The Government’s judicial review reforms had a troubled passage through Parliament. Now that the legislation has received Royal Assent, what will the changes mean for public bodies? Alison Oldfield and Trish D’Souza explain.
Given the Government’s ongoing concern that the judicial review process for scrutinising public law decision making has led to a number of weak or unmeritorious claims being pursued, the Criminal Justice and Courts Act 2015 (“CJCA”) (which was given Royal Assent in February 2015), heralds a new phase in judicial review practice.
On 16 March 2015, the Civil Procedure (Amendment No 2) Rules 2015 (“Civil rules”), which will implement inter alia certain changes introduced by the CJCA, were published. These Civil rules are not yet in force and the provisions relating to judicial review will commence on the day the relevant sections of the CJCA come into force.
We summarise below the key changes that, when the CJCA and Civil rules come into force, may make it more difficult for applicants to pursue successful claims in the future.
Reduced judicial discretion
A judge’s discretion to grant interim relief (ie an interim order) or leave for a claim to proceed to a substantive hearing will be limited in the future. If it is decided that the outcome of the claim would not have been “substantially different” if the “conduct complained of had not occurred”, then interim relief or leave must be refused. There is an exception to this if a case is considered to be of “exceptional public interest”. There is a concern though that this change means that, in practice, judges could be determining the merits of the case at an earlier stage which may lead to less claims being granted leave in the future.
Funds for pursuing cases
There has, for some time, been concern that defendants to a judicial review, even if they are successful are rarely able to recover some of their legal fees from applicants who may not have sufficient funds to cover such costs. The CJCA seeks to address this by imposing a requirement for the applicant to provide the court with information about the funds available to pursue the claim and the source of that support, in accordance with the “rules of court” (which are separate to the Civil rules). It is unclear when these rules of court (which will cover funding issues) will be implemented.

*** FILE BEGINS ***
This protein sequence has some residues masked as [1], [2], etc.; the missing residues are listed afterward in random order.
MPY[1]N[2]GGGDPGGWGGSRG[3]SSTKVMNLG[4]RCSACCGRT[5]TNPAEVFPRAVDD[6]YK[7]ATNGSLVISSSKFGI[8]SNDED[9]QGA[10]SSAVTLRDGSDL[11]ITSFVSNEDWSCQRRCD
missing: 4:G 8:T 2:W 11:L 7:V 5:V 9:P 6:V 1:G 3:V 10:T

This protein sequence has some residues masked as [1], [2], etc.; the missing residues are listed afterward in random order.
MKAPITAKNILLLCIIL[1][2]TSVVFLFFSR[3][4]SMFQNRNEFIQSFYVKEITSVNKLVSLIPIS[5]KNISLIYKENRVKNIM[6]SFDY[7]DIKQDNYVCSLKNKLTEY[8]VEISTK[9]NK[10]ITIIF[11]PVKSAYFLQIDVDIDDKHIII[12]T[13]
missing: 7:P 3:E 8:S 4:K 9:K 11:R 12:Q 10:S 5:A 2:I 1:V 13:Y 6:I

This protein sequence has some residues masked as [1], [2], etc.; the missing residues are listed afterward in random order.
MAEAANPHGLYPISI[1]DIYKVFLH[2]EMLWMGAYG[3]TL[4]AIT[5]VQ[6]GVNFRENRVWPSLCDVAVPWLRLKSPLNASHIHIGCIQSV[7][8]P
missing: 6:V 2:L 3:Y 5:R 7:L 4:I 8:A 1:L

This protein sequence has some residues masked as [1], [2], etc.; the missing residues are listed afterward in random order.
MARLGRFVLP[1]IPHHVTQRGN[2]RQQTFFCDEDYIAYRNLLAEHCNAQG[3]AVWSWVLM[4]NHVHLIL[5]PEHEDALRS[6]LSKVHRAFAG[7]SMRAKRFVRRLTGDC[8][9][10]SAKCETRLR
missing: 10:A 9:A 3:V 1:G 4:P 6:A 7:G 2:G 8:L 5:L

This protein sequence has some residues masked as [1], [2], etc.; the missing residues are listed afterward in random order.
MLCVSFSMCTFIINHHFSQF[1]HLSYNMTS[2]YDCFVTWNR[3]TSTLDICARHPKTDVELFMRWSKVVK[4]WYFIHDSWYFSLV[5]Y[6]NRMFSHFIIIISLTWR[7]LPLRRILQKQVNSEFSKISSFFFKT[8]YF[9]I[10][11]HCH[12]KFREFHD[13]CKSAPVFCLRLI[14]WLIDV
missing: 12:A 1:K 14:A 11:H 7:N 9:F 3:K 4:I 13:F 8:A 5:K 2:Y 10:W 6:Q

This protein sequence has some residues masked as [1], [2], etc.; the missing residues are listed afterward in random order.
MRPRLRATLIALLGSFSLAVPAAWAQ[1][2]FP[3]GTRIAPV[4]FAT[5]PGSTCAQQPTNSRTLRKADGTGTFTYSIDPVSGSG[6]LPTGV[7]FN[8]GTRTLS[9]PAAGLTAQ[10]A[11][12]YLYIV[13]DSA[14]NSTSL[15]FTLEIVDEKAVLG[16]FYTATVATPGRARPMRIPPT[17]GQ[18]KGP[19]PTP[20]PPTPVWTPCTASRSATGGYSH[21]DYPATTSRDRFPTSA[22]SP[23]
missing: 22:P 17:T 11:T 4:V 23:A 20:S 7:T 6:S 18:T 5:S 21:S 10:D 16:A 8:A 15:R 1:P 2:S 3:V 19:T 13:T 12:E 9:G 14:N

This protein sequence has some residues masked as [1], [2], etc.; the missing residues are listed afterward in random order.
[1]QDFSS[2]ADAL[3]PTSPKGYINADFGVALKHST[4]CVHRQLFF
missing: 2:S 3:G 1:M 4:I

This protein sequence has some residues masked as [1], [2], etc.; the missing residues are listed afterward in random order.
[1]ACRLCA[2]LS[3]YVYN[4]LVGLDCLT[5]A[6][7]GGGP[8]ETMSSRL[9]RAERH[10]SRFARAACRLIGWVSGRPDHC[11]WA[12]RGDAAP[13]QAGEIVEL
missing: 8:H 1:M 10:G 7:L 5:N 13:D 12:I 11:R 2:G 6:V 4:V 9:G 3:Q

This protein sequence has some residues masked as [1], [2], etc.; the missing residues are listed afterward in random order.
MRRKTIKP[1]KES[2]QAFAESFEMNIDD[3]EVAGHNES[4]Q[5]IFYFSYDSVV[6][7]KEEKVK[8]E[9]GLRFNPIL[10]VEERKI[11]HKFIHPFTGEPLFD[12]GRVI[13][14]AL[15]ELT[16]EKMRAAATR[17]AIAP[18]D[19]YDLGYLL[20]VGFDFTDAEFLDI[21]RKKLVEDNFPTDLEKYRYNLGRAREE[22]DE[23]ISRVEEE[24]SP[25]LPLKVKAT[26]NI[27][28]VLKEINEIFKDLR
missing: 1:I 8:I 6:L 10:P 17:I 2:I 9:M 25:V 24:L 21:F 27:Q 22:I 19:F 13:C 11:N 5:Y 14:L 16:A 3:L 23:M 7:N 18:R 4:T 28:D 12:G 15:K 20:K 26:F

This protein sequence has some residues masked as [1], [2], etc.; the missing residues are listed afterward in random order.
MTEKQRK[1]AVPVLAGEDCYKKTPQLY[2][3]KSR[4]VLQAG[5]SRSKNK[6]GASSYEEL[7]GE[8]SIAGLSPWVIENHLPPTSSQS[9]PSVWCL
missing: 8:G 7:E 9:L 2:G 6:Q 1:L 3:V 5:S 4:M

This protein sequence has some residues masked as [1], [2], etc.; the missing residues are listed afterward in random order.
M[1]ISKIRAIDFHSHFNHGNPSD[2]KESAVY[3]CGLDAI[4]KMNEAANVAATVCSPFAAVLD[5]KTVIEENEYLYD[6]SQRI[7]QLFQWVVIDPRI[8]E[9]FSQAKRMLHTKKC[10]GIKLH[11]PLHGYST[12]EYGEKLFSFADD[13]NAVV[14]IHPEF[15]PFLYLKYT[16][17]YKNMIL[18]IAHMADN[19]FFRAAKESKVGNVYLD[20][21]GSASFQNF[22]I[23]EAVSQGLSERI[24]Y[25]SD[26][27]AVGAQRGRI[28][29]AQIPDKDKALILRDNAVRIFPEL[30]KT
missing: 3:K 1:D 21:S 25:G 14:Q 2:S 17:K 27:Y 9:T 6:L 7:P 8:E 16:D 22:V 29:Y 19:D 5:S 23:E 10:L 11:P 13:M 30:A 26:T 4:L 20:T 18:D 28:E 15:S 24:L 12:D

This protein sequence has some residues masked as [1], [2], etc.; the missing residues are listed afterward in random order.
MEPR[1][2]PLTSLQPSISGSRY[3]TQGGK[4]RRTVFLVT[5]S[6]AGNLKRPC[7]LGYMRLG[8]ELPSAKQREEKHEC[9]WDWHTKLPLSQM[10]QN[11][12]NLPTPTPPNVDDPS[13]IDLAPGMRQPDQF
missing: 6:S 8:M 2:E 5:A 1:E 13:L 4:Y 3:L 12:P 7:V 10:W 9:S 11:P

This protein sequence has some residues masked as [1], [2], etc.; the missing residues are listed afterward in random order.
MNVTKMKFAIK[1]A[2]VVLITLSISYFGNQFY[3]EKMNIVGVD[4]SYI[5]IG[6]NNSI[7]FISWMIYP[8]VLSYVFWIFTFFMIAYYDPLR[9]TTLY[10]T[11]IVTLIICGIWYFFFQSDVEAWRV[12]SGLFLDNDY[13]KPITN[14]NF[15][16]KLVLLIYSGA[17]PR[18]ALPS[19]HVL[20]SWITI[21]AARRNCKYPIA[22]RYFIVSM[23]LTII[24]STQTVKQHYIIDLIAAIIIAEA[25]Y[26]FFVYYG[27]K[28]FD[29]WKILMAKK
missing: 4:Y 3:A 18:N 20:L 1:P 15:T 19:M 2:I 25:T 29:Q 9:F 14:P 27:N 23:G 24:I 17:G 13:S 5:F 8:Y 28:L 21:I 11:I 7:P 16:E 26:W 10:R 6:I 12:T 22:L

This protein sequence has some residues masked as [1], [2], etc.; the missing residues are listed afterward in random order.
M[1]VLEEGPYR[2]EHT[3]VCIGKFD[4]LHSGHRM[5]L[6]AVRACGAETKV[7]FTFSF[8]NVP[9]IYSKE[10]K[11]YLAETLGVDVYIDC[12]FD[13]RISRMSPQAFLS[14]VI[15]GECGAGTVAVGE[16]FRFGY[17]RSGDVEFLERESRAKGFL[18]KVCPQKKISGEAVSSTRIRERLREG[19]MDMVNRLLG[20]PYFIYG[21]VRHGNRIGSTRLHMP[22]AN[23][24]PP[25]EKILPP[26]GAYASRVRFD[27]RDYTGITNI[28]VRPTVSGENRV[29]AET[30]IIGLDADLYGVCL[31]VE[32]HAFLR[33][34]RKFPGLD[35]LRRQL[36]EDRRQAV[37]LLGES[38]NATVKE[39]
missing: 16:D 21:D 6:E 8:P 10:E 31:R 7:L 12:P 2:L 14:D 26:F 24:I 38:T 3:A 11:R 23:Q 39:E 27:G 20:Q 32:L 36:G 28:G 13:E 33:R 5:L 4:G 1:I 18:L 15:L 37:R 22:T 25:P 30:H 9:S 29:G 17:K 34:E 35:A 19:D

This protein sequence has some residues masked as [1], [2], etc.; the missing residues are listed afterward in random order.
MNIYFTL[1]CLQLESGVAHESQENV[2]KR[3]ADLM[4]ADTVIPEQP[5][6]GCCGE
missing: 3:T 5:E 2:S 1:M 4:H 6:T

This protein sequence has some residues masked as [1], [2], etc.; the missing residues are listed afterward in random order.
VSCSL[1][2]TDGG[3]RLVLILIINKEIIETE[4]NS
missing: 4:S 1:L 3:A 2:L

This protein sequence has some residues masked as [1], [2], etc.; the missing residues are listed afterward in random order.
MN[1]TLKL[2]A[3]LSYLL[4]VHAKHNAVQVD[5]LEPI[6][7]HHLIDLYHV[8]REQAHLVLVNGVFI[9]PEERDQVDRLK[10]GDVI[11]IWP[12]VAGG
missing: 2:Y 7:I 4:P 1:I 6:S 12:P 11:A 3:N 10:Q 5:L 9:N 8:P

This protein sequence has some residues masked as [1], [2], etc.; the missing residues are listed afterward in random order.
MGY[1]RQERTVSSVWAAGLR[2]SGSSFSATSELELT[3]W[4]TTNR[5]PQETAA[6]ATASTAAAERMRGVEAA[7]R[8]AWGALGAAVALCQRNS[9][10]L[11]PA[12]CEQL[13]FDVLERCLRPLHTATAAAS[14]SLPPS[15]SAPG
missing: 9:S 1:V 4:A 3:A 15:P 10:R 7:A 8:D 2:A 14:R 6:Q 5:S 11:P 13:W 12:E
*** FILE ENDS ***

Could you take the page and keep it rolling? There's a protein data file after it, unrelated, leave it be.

If the applicant is a corporate body and is unable to demonstrate that it is likely to have resources to meet the cost liabilities arising from the application, then it must provide information about its shareholders/members and their ability to provide financial support for the application to the court. If an individual applicant receives support from third parties (including relatives) above a specified level (in the court rules), the source of that support must be identified. The court must take this information into account when determining whether to order costs to be paid by a person, who is not a party to the proceedings, who is identified as providing financial support for the proceedings.
Interveners and costs
As a result of the CJCA, in the future, an organisation that intervenes as a third party in proceedings (such as charities, NGOs, single/specific issue bodies, such as the Equality and Human Rights Commission) may be required to pay the costs parties incur as a result of their involvement in the proceedings. This will only happen if certain conditions are met. Such conditions include the intervener acting as if they were the applicant, or behaving unreasonably or failing to provide “significant assistance to the court”. It may be that as a result of these changes, that less interveners will be willing to take part in proceedings given the level of financial risk. If they do decide to become involved they will need to ensure that their arguments are framed in a way that avoids a finding by the court that they have been of no assistance (or one of the other grounds which imposes a cost liability).
It is currently possible for the court to make a Protective Costs order (“PCO”) before the court has determined whether to grant permission for the claim to proceed to a hearing. A PCO limits the amount of costs an unsuccessful applicant would have to pay. In the future when the CJCA and rules of court come into force, PCOs will only be available if permission is granted. This means that there is a greater risk of a higher financial liability for applicants because, in the future, any application for a PCO will only be determined at a later stage of the proceedings when greater cost will have been incurred.
As a result of the changes outlined above, it is possible that a number of claims that may have previously been granted permission to proceed, will be “weeded out” at an early stage in the future. This will, the Government hopes, reduce the number of technical challenges which are often only brought as a delaying tactic. This, it is argued, drains not only the resources of the court but also that of public bodies.
Defendants will in the future be able to rely on an additional argument, when seeking to defend a challenge, that if the outcome would not have been substantially different (had the conduct complained of not occurred), then the claim should be refused. That together, with interveners being subject to a higher costs risk, and the ability of the court to make costs orders against those not involved in, but “bank-rolling” the proceedings, may mean that less applicants pursue claims.
Some commentators consider that the changes introduced by the CJCA will result in a fairer division of the costs involved with judicial review. So that those who are privately funding an unsuccessful applicant, who may have had the benefit of a PCO, will have to pay some of the defendants costs. It remains to be seen whether the changes introduced impact on the number of claims pursued and whether less public funds are involved in financing or defending claims in the future.